Methodist weddings are much like other Protestant Christian weddings, with a traditional order of service, music and prayer, in addition to the vows and ring ceremony. There are more than 40 denominations that have descended from John Wesley's Methodist Movement, but possibly the most widely known Methodist denomination is the United Methodist Church. .
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Order of Service
The general order of service for a Methodist wedding begins with the minister's opening remarks, followed by his charge to the couple. Next is the declaration of commitment, to which the couple usually responds "I do" or "I will." At this point, the bride is presented to the groom and the vows begin. After the vows, the rings are exchanged and a Scripture selection is read, often from 1 Corinthians 13. The minister may choose to share some additional thoughts, and then the unity candle is lit and the declaration is made. The ceremony ends with the wedding prayer, the Lord's Prayer, the blessing, the kiss and the introduction of the newly married couple. Other elements that can be included are communion and special music selections.
Many Methodist churches allow the use of secular music, but it is customary for the couple to ask permission for secular songs. It is quite common to use an organ for much of the music, including the processional. Soloists or small groups of singers are also commonly used with piano accompaniment. Music often is inserted during the unity candle lighting and/or after the Lord's Prayer.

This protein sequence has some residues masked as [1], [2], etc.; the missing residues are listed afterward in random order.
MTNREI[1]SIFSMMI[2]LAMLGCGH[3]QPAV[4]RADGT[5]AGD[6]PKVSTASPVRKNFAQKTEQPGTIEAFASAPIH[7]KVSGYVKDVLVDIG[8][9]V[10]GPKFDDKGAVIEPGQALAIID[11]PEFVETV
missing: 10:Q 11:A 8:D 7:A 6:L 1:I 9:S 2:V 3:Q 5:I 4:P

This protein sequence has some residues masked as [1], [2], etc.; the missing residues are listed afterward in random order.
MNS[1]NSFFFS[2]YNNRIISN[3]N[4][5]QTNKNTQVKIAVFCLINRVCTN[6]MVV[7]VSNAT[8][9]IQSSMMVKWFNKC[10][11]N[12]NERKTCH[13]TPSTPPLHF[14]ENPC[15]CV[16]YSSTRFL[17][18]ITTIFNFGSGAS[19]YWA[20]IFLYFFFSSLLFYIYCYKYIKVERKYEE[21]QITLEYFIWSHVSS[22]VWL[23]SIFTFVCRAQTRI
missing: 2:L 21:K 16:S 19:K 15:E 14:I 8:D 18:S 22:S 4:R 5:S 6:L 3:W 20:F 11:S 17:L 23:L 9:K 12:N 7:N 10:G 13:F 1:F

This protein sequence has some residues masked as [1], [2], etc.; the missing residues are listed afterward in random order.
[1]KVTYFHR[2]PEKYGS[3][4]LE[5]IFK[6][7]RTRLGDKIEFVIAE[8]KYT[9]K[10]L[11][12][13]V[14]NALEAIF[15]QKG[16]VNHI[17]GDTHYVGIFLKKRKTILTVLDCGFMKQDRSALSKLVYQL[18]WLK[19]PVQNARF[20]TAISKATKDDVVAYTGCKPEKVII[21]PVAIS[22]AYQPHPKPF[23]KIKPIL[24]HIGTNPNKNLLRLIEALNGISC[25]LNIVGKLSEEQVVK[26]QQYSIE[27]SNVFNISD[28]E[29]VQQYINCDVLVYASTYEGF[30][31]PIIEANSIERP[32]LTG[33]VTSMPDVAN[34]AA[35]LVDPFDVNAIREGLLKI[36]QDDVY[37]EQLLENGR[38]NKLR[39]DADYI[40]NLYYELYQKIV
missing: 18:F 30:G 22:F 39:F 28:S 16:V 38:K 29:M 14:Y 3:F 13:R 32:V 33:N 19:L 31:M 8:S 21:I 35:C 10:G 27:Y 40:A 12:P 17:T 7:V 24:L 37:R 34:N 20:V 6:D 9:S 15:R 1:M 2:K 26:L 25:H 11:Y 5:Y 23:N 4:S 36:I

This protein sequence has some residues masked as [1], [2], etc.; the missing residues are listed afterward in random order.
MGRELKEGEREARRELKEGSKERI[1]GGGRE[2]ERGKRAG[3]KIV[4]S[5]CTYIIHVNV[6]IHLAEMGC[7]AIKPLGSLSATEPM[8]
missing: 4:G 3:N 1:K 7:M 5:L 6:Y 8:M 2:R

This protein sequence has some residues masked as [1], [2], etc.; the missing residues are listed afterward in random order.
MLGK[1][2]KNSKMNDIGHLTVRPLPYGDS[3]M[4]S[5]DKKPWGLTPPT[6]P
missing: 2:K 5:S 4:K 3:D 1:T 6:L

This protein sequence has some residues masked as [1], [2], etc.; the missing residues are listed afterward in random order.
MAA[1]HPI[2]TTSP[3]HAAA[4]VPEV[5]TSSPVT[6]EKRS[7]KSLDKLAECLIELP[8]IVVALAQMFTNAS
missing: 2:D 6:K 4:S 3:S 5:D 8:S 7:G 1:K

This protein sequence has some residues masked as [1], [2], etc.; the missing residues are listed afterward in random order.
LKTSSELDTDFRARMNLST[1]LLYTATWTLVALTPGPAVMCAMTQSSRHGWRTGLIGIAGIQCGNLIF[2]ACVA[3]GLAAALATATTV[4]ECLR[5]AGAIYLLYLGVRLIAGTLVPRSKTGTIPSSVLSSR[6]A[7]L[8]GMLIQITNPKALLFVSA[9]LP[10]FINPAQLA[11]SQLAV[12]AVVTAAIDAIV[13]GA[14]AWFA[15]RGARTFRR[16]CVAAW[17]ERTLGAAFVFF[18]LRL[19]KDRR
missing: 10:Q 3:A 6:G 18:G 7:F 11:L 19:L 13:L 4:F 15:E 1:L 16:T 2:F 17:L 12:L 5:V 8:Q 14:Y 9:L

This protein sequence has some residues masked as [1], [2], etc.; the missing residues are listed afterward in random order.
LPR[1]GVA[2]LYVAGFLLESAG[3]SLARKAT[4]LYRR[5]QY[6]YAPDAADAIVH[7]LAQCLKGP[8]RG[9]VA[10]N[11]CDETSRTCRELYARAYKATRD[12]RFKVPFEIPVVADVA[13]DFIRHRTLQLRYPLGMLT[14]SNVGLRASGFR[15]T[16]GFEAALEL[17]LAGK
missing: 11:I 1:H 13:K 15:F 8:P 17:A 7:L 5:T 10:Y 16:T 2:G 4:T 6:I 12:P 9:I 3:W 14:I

Photography and Videography
As in many churches, flash photography is strongly discouraged in Methodist ceremonies. Pictures are taken before and after the ceremony, and the Methodist minister might be willing to restage scenes from the ceremony for pictures at that time. Video cameras usually are allowed at Methodist ceremonies, as long as they do not impede the flow of traffic in the aisles or attract any undue attention.
When using a Methodist church building for the ceremony, it is important that the bride and groom follow the guidelines set forth by the leadership of the church. There are often time constraints because of church services or other events taking place in the building. Most church buildings also have decorating guidelines to protect the church property and avoid extensive cleanup.
As with any wedding, there are usually fees associated with a Methodist ceremony. There usually is a building use fee, though some churches waive this fee if you are a member of the church. The couple also is expected to pay the minister a fee, which usually is predetermined by the church. The couple also might have to pay for communion supplies and they might have fees to a sound and lighting technician, wedding coordinator, organist and/or custodian.
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